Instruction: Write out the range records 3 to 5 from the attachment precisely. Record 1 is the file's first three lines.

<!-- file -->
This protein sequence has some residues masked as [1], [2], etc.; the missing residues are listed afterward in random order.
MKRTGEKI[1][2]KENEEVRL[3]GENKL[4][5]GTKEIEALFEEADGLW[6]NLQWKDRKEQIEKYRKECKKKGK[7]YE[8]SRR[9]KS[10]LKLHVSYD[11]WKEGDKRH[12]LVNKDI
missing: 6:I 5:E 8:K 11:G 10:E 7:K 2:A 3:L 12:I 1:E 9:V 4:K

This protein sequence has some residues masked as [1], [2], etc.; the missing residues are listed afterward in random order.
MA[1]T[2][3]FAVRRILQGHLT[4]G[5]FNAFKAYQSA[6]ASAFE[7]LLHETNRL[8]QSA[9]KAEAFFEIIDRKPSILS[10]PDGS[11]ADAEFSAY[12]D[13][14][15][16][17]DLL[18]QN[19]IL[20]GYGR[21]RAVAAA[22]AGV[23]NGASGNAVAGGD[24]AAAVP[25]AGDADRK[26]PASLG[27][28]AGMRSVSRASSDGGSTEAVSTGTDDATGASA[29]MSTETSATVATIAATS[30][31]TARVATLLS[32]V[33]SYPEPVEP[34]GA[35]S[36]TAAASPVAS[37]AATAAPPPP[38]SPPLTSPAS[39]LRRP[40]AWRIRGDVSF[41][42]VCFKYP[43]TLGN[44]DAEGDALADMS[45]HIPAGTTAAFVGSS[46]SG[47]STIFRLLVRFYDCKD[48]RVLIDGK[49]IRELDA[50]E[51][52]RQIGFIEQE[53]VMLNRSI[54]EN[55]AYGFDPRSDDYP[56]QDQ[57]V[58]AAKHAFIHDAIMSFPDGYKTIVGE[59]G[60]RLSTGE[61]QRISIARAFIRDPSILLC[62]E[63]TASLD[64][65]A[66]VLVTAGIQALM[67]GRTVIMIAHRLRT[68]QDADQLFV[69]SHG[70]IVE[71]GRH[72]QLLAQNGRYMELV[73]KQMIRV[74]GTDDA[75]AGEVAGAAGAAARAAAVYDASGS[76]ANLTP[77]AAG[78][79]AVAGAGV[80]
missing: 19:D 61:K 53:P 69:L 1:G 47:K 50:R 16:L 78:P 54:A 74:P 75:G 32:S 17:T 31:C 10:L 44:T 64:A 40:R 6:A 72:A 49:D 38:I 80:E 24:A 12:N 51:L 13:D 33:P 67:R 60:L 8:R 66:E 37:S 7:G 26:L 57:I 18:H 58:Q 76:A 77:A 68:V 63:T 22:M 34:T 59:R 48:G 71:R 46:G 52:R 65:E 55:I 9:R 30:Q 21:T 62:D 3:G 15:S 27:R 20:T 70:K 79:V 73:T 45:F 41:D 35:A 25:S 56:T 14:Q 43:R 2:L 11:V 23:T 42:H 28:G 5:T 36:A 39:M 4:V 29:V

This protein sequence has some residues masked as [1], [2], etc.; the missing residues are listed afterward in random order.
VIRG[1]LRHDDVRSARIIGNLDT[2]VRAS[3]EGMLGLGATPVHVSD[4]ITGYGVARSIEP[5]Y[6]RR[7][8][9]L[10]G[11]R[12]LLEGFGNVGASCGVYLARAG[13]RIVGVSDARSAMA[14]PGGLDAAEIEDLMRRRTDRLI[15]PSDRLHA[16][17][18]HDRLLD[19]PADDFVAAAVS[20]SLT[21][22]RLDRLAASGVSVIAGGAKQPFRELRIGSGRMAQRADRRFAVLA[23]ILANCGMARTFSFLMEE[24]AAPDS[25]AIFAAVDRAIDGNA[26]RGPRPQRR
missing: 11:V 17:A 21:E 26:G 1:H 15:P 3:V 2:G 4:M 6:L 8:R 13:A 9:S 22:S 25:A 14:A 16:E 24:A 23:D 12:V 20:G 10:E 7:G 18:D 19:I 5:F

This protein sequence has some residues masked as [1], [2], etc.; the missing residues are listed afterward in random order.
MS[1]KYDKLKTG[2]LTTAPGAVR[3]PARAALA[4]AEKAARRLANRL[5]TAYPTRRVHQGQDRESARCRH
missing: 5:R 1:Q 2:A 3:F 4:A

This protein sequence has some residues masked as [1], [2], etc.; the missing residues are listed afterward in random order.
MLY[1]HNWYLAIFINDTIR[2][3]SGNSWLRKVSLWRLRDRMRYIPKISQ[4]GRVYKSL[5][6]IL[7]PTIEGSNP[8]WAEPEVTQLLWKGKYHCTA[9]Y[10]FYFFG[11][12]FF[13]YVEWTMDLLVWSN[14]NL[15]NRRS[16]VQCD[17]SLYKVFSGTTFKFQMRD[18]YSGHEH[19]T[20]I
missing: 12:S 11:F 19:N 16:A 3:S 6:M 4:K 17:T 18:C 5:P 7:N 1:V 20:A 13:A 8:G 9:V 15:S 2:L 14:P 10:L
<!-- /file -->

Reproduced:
This protein sequence has some residues masked as [1], [2], etc.; the missing residues are listed afterward in random order.
VIRG[1]LRHDDVRSARIIGNLDT[2]VRAS[3]EGMLGLGATPVHVSD[4]ITGYGVARSIEP[5]Y[6]RR[7][8][9]L[10]G[11]R[12]LLEGFGNVGASCGVYLARAG[13]RIVGVSDARSAMA[14]PGGLDAAEIEDLMRRRTDRLI[15]PSDRLHA[16][17][18]HDRLLD[19]PADDFVAAAVS[20]SLT[21][22]RLDRLAASGVSVIAGGAKQPFRELRIGSGRMAQRADRRFAVLA[23]ILANCGMARTFSFLMEE[24]AAPDS[25]AIFAAVDRAIDGNA[26]RGPRPQRR
missing: 11:V 17:A 21:E 26:G 1:H 15:P 3:V 2:G 4:M 6:L 8:R 13:A 9:S 22:S 25:A 14:A 16:E 24:A 23:D 12:V 20:G 10:E 7:G 18:D 19:I 5:F

This protein sequence has some residues masked as [1], [2], etc.; the missing residues are listed afterward in random order.
MS[1]KYDKLKTG[2]LTTAPGAVR[3]PARAALA[4]AEKAARRLANRL[5]TAYPTRRVHQGQDRESARCRH
missing: 5:R 1:Q 2:A 3:F 4:A

This protein sequence has some residues masked as [1], [2], etc.; the missing residues are listed afterward in random order.
MLY[1]HNWYLAIFINDTIR[2][3]SGNSWLRKVSLWRLRDRMRYIPKISQ[4]GRVYKSL[5][6]IL[7]PTIEGSNP[8]WAEPEVTQLLWKGKYHCTA[9]Y[10]FYFFG[11][12]FF[13]YVEWTMDLLVWSN[14]NL[15]NRRS[16]VQCD[17]SLYKVFSGTTFKFQMRD[18]YSGHEH[19]T[20]I
missing: 12:S 11:F 19:N 16:A 3:S 6:M 4:K 17:T 18:C 5:P 7:N 1:V 20:A 13:A 8:G 9:V 15:S 2:L 14:P 10:L